Votes show hunters and tree-huggers agree on Knowles-Nelson
Your Community Foundation doesn’t often proactively reach out to express its opinion to legislators. We have federally imposed rules as a nonprofit entity. Last summer we saw an issue of high importance and about which we have a great story to share.
When state legislators started talking about ending the Knowles-Nelson Stewardship Program, we knew our story could make a difference to showcase the program’s benefits for outdoor family activities throughout our region and state. The David and Rita Nelson Family Heritage Bridge, forming a bicycle and pedestrian connection between Little Chute and Kaukauna, benefitted from support from these Stewardship funds.
The conversion of a railroad bridge to a recreation trail at Lawe Street near the Lawrence University campus in Appleton happened, after almost not happening, thanks to Knowles-Nelson. It is a program that provides real quality of life benefits, and we view it as an allied partner in improving opportunities in our region. We shared those stories to help our representatives put a face on the program and its benefits. We are grateful they listened and supported its continuation.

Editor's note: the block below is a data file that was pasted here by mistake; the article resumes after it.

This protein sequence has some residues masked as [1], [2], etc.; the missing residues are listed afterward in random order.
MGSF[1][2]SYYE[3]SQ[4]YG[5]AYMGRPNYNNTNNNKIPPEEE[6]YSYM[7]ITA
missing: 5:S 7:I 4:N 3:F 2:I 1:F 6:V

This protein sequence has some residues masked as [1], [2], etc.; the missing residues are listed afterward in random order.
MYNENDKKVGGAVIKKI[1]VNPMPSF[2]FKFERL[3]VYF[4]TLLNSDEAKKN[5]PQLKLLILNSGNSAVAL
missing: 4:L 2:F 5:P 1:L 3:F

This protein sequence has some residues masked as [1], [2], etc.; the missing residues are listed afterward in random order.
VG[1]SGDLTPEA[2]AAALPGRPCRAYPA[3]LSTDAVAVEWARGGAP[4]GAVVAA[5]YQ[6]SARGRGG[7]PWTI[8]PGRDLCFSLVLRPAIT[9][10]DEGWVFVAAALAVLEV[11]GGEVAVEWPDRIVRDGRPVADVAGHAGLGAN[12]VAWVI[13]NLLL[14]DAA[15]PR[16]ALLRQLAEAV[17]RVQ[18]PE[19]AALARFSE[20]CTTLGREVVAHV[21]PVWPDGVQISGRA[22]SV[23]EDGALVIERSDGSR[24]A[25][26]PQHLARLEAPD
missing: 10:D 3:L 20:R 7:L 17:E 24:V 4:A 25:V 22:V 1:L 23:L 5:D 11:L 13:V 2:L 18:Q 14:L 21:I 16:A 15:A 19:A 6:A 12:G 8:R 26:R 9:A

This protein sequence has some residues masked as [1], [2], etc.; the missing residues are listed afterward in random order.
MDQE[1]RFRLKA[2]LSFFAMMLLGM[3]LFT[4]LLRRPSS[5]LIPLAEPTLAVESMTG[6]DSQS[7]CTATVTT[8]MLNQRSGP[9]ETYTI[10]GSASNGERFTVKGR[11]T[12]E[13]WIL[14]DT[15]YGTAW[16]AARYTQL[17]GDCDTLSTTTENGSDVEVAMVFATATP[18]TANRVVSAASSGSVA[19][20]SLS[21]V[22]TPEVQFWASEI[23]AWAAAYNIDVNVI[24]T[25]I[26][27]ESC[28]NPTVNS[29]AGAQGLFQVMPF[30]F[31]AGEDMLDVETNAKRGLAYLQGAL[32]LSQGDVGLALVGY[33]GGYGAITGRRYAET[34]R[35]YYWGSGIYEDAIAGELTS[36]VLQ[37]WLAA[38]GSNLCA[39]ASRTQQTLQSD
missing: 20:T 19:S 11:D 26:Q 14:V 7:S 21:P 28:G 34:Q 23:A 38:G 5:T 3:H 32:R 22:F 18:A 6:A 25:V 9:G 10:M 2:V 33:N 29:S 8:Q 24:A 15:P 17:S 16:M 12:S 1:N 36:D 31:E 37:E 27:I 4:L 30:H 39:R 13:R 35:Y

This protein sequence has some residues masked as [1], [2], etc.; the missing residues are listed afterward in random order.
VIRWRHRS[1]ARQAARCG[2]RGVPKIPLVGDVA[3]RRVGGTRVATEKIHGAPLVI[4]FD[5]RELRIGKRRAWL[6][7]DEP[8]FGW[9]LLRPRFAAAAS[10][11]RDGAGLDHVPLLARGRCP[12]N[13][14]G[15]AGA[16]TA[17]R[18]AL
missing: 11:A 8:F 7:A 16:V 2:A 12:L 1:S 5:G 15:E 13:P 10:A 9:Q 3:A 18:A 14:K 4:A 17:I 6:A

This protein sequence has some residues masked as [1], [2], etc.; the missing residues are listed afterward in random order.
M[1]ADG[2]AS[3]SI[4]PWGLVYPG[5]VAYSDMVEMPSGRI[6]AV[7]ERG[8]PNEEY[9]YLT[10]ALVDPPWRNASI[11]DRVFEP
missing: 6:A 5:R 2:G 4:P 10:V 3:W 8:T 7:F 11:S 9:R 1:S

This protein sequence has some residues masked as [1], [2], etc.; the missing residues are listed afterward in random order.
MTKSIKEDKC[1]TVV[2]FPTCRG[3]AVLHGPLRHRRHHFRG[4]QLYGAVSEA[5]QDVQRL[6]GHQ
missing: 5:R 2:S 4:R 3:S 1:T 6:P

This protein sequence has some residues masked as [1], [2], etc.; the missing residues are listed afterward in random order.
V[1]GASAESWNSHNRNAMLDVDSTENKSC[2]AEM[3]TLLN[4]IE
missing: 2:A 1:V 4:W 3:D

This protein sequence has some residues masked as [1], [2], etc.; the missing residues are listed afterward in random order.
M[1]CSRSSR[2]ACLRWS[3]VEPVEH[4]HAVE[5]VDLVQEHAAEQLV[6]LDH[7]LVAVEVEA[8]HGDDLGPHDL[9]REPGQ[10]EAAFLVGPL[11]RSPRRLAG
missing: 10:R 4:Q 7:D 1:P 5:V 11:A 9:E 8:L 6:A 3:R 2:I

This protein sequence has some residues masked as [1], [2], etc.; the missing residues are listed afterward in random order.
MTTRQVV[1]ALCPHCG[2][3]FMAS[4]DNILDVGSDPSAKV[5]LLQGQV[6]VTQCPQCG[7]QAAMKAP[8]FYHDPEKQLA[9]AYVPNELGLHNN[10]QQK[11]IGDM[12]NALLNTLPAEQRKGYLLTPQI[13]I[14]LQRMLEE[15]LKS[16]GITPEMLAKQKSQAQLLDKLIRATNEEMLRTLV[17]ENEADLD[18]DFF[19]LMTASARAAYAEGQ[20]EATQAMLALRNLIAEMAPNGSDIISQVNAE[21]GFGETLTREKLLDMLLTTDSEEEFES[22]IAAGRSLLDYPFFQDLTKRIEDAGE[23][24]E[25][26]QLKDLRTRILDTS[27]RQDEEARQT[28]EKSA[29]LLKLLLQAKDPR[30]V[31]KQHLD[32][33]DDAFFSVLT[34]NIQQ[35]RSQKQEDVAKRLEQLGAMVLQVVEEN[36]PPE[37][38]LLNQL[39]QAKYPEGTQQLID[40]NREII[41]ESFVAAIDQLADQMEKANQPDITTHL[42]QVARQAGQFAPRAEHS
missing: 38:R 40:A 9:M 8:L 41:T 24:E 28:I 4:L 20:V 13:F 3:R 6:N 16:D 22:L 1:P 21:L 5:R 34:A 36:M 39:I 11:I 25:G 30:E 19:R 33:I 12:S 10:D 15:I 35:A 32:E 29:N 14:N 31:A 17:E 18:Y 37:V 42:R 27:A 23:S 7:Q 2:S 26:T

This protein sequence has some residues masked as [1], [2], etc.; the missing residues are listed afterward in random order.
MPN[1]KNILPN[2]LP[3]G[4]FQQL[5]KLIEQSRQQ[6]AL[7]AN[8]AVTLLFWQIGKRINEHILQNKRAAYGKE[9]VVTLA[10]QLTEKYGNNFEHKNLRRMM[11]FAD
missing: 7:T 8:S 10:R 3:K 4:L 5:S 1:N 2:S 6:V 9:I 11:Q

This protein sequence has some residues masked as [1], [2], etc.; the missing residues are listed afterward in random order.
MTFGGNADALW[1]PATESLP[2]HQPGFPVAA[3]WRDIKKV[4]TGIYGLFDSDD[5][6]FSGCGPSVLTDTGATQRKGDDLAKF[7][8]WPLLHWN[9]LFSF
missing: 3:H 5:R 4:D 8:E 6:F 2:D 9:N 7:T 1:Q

If you want to see the list of trails, parks and ball fields in your community that got a boost from Knowles-Nelson, go to KnowlesNelson.org and check the map. The information on the web pages is expertly assembled by Gathering Waters, an umbrella organization for Wisconsin land trusts. That is the effort we have supported with our grant money and our voices. The effort succeeded in extending the grant program for recreation areas for another four years.
In addition to trails and playgrounds, Knowles-Nelson supports hunting and fishing areas.
That’s the key to the extraordinary gift we can celebrate this Earth Day. The Wisconsin Conservation Congress at its spring hearings voted on a resolution to support continued funding of Knowles-Nelson. The resolution passed in every one of the 47 counties in which it was introduced. The winning margins were substantial.
The Conservation Congress meetings generally are assemblages of older hunters and fishermen very serious about protecting their right to hunt. They usually get media attention for things like voting to hunt crows or sandhill cranes. Theirs are only advisory votes, so the Wisconsin Natural Resources Board usually sorts out the other stuff.
They spoke loudly and clearly on Knowles-Nelson.
Happy Earth Day.
Leave a Comment